Recruiters Are Ethical

For every single negative, it takes ten positives to compensate for it. That is to say, a 1:10 ratio is necessary in order to maintain a status quo.

There are recruiters who are driven by numbers and only numbers. The numbers may be amount of bodies they took from one location and put into another. The numbers may equate to how many days it took to make the transitions. The numbers may be dollars and cents that were derived from getting the warm bodies into the new site. Or the numbers may equate to how many times they were able to get their words and name published on a particular website. It’s just about the numbers and nothing more.

There are some recruiters who don’t care what they have to say in order to win. If it means they need to lie in order to be in the front of the pack, then that’s what it takes; it will be done. If it means manufacture some loose translation of history as fact in order to get what they want, then the cloth will be woven. Some recruiters will create a distraction in order to make it seem that they’ve been wronged and therefore deserve the award. After a time, the purpose of the antics is lost and there’s just a drive to keep up the behavior because it’s become the accustomed thing to do. To the extent there are those who will support this or else pander to it in order to just shut up the noisemaker, there is encouragement and the system will spread.

Not all recruiters are like this. But it makes you wonder if there are sufficient numbers to not only maintain the status quo but also tip the scales to the positive side. So I guess I’m not really scared in the traditional sense of the word. Unethical recruiters do not scare me. They disgust me.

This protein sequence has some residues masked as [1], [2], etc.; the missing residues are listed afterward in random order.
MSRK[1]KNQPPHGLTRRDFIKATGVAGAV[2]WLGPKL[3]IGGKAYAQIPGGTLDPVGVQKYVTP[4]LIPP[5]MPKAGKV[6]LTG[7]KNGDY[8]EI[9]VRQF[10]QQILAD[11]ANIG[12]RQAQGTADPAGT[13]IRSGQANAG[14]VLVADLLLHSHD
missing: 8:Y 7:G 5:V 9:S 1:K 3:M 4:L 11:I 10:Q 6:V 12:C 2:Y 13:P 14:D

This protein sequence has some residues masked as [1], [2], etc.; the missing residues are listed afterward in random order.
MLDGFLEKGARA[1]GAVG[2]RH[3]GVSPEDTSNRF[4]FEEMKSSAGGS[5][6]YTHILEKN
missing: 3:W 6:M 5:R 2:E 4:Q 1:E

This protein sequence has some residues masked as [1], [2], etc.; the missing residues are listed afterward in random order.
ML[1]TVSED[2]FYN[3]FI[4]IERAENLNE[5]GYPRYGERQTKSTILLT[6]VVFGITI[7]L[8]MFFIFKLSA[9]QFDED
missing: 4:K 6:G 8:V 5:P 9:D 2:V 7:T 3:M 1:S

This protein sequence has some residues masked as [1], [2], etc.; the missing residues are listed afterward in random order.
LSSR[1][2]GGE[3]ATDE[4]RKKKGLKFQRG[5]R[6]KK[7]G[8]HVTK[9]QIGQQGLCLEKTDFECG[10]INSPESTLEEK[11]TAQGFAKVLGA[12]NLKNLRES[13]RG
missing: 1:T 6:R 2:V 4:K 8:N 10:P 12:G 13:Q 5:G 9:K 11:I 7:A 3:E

Unethical leaders do not scare me. They disgust me. The reason is because they counsel their selves and their followers to do unethical things to the detriment of anyone and everyone in their way. They care not the consequences of their actions. They care about the big payoff that they gain. The payoff could be money, power, prestige, control, website traffic, advertisers with more revenue, money, power, prestige. Oh, I’m repeating myself. If these leaders cannot show others how to follow the very rules that they have set out for their organization, how is it that they can in any sense deem theirselves to be ethical and good leaders?

There are some who would say they believe in diversity. Yet when it comes to hiring a person with a disability, that person is passed over in deference to one who has no impairments. The person of color is negated but the person of the leader’s ethnicity is hire even though not as qualified. Women are in the organization but in support roles. And women are encouraged to be petty and sniping; professionalism is discouraged. Skimming is encouraged and stealing log notes so that candidates can be claimed who are actually part of the Rolodex of someone else.

Yet another example of poor ethics is taking content and shopping it around a community before publishing it. Thus, it looks like an also-ran rather than the original content that was intended. Meanwhile, the shoppers have had time to opine on various aspects of the content and appear to be quite insightful and astute. Yet another is pretending to be a student and asking for help on a project. It’s actually a means of getting someone else to do all the research while the fake intern gets credit for the work. Have you seen someone ask for a project and then prevent the person who is to do the work from learning about the process? It’s a little difficult to write a report when there’s no knowledge and barred access. But it’s easy to point a finger and say that the person who was to do the assignment failed and didn’t follow through. What a reference!

So what scares me is the thought of having the negative side of recruiting be in charge of setting the rules and steering the recruiting ship. What scares me is leadership that doesn’t understand the very rules they’ve written. What scares me is that the negative side of recruiting is very capable of using all the tricks in the bag to defeat those who are ethical and then leave us in a jungle of snakes, venom, and flying bullets. If that’s the way the system begins to work all of the time, then maybe it’s time for us to abandon the system and not use it at all.

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Books on Recruiting and Journalism from Amazon.com